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Categorized | From the Pulpit

American Dads

Pastor Craig T. Owens
Calvary Assembly of God
810 17 Mile Rd, Cedar Springs
www.cscalvary.org

“I always consider the settlement of America with reverence and wonder, as the opening of a grand scene and design in providence, for the illumination of the ignorant and the emancipation of the slavish part of mankind all over the earth.” – John Adams.
We just celebrated Father’s Day, and the celebration of Independence Day is just around the corner. I think these two days are joined together by a common thread. Without minimizing the importance of mothers in the slightest, I see a unique bond between our family fathers and our founding fathers.
Our founding fathers wanted something better for the 13 colonies. They envisioned a nation where people were free to govern themselves, provide for themselves, and better themselves. A nation free from oppressors that would enslave them or hold them back from reaching their full potential.
Likewise, family fathers envision something better for their families. They want to see their children excel, to be able to go farther and reach higher. But just as with our founding fathers, our family fathers have to overcome the societal and cultural forces that would seek to derail those dreams. As Thomas Paine wrote in Common Sense, “Tyranny, like hell, is not easily conquered; yet we have this consolation with us, that the harder the conflict, the more glorious the triumph. What we obtain too cheap, we esteem too lightly: it is dearness only that gives everything its value.”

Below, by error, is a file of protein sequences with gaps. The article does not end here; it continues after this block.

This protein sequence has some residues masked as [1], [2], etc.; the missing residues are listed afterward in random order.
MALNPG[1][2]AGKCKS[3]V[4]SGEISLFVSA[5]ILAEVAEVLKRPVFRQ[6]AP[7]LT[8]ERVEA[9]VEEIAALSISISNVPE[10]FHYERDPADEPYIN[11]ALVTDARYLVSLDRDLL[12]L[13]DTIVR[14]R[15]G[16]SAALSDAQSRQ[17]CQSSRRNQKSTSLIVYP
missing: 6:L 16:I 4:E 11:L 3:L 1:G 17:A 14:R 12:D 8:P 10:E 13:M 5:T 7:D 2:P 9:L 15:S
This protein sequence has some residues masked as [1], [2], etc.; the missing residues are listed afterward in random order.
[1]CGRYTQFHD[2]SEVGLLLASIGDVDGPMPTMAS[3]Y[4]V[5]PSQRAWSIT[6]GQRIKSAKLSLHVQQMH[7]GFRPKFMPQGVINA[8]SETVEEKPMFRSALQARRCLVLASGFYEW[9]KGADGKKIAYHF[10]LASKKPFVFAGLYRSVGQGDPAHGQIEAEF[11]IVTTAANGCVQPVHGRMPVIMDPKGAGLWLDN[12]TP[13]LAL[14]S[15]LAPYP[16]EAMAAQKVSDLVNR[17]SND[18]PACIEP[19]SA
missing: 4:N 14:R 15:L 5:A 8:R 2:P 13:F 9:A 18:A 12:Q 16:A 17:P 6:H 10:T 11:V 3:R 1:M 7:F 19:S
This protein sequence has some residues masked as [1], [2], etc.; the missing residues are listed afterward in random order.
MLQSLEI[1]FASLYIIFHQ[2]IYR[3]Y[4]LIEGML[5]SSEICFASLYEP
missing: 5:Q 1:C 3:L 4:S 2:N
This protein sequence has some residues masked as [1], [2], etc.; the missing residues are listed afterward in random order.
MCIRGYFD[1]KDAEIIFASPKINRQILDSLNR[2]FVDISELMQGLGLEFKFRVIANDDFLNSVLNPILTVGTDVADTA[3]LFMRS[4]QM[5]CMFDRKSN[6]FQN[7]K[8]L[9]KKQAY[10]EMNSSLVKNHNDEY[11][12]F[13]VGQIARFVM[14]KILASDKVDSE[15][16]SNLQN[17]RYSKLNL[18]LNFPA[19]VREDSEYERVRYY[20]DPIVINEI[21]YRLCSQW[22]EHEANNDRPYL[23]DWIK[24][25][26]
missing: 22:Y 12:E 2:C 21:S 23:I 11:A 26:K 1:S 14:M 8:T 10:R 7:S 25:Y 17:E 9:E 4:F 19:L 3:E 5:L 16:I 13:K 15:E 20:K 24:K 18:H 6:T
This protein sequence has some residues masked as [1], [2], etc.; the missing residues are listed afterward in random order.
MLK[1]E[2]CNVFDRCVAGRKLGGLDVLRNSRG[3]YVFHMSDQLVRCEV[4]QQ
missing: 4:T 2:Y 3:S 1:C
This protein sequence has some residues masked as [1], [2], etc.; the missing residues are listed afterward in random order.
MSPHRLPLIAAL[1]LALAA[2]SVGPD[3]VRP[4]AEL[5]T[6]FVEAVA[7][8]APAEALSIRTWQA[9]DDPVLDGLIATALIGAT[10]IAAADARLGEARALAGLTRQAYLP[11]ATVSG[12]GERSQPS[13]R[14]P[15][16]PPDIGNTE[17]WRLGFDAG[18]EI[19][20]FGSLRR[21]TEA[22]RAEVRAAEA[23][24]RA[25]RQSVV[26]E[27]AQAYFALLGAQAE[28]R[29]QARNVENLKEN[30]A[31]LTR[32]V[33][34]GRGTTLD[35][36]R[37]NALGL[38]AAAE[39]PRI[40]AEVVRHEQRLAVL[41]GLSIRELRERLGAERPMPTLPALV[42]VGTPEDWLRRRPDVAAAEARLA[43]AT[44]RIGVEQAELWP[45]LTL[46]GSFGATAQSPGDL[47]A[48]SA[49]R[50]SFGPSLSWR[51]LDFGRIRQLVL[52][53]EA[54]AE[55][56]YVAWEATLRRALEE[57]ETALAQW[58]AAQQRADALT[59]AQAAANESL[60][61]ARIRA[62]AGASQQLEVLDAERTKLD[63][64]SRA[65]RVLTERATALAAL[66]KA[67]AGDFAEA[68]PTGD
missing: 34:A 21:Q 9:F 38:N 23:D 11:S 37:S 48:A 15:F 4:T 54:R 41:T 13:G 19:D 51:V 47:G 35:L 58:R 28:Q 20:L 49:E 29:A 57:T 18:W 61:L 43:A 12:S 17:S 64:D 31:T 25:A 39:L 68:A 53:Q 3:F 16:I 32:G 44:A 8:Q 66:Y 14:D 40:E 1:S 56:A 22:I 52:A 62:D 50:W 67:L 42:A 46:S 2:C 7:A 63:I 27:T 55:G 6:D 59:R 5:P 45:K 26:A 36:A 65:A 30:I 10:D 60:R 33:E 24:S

So, Dads, where do we start? I don’t think it has to be on the battlefield, but it can start right in our homes. As Ronald Regan wisely noted, “All great change in America begins at the dinner table.” Moses sounded a similar note when he advised Dads to always remind their children about what made them a great and a free people: “Talk about them when you are at home and when you are on the road, when you are going to bed and when you are getting up” (Deuteronomy 6:7).
Just as our founding fathers talked about the benefits of freedom, and how we could obtain it, our family fathers should do the same. Spend lots and lots of time with your kids, talking to them about their potential, encouraging their growth, challenging them to aim higher, empowering them to live a greater life. The freedom of future generations of free and successful Americans depends on you, Dad, by the investments you make in your children.
I thank God for our founding fathers, and I ask for His blessing on our family fathers.

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